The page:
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I have two raster layers. Layer A has a cell size of 1020 m. There are 31,840 rows in the attribute table, each corresponding to a different 1020 m x 1020m cell. Layer B has a cell size of 30 m. The attribute table associated with this only has two entries - value (0,1) and count of value.

I want to combine the two layers such that I have the ID of the 1020 m x 1020 m cell from layer A that spatially overlaps the values from layer B. After reading How to find the area of raster values within polygon zones? I used the "combine" tool. But the number of rows in the output are not what I would expect. Instead of the new layer having the same number of rows as layer A (31,840), there are considerably fewer (only ~22,000). The graphic below shows an example - two similar areas with roughly the same amount of missing data in layerB. An output from the Combine tool was produced for one of these areas, but not for the other! I don't understand what could have gone wrong! Any ideas?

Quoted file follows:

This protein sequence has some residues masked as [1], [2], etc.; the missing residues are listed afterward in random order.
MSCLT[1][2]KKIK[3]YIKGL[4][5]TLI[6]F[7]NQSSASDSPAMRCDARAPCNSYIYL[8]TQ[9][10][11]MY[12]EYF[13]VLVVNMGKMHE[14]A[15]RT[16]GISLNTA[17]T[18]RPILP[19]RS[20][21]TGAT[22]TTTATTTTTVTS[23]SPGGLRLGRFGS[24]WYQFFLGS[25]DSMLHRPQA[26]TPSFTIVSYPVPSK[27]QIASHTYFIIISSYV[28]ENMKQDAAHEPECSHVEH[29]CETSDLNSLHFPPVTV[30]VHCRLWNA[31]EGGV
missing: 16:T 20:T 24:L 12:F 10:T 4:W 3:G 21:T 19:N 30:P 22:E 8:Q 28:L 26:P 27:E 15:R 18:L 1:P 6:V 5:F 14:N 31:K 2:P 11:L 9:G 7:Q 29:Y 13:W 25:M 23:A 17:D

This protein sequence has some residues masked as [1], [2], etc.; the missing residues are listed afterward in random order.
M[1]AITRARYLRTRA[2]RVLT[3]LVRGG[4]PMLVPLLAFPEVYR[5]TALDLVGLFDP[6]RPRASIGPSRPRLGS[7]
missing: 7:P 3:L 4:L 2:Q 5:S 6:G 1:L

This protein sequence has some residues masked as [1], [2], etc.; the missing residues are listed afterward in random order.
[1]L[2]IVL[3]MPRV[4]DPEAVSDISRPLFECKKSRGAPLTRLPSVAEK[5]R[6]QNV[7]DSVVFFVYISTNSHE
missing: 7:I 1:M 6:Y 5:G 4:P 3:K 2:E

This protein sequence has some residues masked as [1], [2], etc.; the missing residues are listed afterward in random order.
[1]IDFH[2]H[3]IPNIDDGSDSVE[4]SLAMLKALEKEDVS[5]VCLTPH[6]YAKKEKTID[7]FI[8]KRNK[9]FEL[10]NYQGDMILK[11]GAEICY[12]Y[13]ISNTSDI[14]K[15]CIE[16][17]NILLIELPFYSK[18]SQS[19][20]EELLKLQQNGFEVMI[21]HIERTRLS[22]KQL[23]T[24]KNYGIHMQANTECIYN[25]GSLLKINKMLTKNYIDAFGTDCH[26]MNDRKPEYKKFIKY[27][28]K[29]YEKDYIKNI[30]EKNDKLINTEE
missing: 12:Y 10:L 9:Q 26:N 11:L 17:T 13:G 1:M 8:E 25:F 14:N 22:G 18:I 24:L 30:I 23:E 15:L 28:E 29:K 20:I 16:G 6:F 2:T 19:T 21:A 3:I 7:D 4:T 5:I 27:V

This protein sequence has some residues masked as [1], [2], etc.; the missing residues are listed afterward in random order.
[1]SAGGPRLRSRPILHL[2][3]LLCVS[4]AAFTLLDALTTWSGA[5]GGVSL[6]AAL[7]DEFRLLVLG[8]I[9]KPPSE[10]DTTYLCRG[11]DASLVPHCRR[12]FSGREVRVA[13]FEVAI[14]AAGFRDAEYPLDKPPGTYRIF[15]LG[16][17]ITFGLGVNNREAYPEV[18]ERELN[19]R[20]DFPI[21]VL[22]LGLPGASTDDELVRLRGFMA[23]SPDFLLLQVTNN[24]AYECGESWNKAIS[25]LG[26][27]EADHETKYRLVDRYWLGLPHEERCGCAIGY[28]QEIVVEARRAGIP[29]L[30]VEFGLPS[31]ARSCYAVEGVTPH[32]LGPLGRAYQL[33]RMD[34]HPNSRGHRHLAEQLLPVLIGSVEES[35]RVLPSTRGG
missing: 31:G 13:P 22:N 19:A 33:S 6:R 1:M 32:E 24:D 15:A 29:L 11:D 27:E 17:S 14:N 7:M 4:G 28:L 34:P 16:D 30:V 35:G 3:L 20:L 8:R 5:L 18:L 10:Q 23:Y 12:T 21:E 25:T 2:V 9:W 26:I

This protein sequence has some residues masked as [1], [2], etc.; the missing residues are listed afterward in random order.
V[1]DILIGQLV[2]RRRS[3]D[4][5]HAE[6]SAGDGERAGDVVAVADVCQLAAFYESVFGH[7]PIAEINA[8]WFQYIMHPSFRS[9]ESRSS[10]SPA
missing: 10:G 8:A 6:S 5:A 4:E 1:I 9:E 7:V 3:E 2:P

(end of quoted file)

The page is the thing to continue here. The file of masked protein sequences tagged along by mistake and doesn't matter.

Left: two areas with similar amounts of missing data. Right: Only one of the two areas got a result from the Combine tool.

closed as off-topic by PolyGeo Feb 4 '17 at 5:45

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    Is there an area where the two rasters don't overlap or nodata pixels are present? Consider the Zonal Stats and Zonal Stats as Table tools as an alternative, they may be more useful in your end result than combine tool. – Michael Stimson Sep 9 '14 at 23:46
  • There are no areas where they don't overlap. There are areas where layer B has no data, but there are many areas where that is the case yet I still get an output from the Combine tool. I will try the zonal stats. – user3251223 Sep 9 '14 at 23:56
  • the zonal statistics as a table tool gave me the same number of results as the combine tool. It's very strange. See EDIT above for a graphic. – user3251223 Sep 10 '14 at 17:07
  • change the analysis extent and that other environment setting (set it to union of inputs) – If you do not know- just GIS Sep 10 '14 at 17:21
  • Hmm ok I basically get what I want when I change the output resolution to be that of layer B (30 m) not of layer A. The result is then ~60,000 records, which makes sense because it is essentially a one to many join. – user3251223 Sep 10 '14 at 17:40